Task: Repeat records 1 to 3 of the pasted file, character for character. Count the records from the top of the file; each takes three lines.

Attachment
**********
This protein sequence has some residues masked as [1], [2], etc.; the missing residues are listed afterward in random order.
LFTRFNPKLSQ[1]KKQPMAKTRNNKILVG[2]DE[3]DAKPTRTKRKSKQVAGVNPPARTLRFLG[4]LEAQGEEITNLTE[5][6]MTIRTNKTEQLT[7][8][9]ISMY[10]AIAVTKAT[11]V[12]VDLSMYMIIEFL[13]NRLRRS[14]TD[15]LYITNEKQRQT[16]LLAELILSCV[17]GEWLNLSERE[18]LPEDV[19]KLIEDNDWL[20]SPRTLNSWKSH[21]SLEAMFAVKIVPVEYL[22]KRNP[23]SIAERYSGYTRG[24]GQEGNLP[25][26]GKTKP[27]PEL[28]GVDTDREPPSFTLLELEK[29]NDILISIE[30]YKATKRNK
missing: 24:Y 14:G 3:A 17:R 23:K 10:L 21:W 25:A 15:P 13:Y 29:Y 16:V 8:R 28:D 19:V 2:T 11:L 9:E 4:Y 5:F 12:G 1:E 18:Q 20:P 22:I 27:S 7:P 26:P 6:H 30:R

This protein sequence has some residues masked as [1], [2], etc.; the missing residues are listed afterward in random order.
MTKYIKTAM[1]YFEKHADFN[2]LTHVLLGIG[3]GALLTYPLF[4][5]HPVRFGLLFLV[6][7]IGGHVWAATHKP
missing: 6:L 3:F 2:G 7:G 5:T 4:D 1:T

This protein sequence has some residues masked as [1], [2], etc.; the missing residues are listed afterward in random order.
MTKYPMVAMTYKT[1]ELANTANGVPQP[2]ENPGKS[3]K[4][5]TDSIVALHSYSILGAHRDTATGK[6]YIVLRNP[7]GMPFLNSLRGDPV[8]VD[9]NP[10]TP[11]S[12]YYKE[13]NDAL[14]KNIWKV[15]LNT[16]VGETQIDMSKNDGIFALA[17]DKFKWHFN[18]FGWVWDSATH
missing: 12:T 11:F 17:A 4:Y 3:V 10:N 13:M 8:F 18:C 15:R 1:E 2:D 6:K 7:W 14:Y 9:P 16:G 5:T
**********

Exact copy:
This protein sequence has some residues masked as [1], [2], etc.; the missing residues are listed afterward in random order.
LFTRFNPKLSQ[1]KKQPMAKTRNNKILVG[2]DE[3]DAKPTRTKRKSKQVAGVNPPARTLRFLG[4]LEAQGEEITNLTE[5][6]MTIRTNKTEQLT[7][8][9]ISMY[10]AIAVTKAT[11]V[12]VDLSMYMIIEFL[13]NRLRRS[14]TD[15]LYITNEKQRQT[16]LLAELILSCV[17]GEWLNLSERE[18]LPEDV[19]KLIEDNDWL[20]SPRTLNSWKSH[21]SLEAMFAVKIVPVEYL[22]KRNP[23]SIAERYSGYTRG[24]GQEGNLP[25][26]GKTKP[27]PEL[28]GVDTDREPPSFTLLELEK[29]NDILISIE[30]YKATKRNK
missing: 24:Y 14:G 3:A 17:R 23:K 10:L 21:W 25:A 15:P 13:Y 29:Y 16:V 8:R 28:D 19:V 2:T 11:L 9:E 4:Y 5:F 12:G 1:E 18:Q 20:P 22:I 27:S 7:P 26:P 6:H 30:R

This protein sequence has some residues masked as [1], [2], etc.; the missing residues are listed afterward in random order.
MTKYIKTAM[1]YFEKHADFN[2]LTHVLLGIG[3]GALLTYPLF[4][5]HPVRFGLLFLV[6][7]IGGHVWAATHKP
missing: 6:L 3:F 2:G 7:G 5:T 4:D 1:T

This protein sequence has some residues masked as [1], [2], etc.; the missing residues are listed afterward in random order.
MTKYPMVAMTYKT[1]ELANTANGVPQP[2]ENPGKS[3]K[4][5]TDSIVALHSYSILGAHRDTATGK[6]YIVLRNP[7]GMPFLNSLRGDPV[8]VD[9]NP[10]TP[11]S[12]YYKE[13]NDAL[14]KNIWKV[15]LNT[16]VGETQIDMSKNDGIFALA[17]DKFKWHFN[18]FGWVWDSATH
missing: 12:T 11:F 17:A 4:Y 3:V 10:N 13:M 8:F 18:C 15:R 1:E 2:D 6:K 7:W 14:Y 9:P 16:G 5:T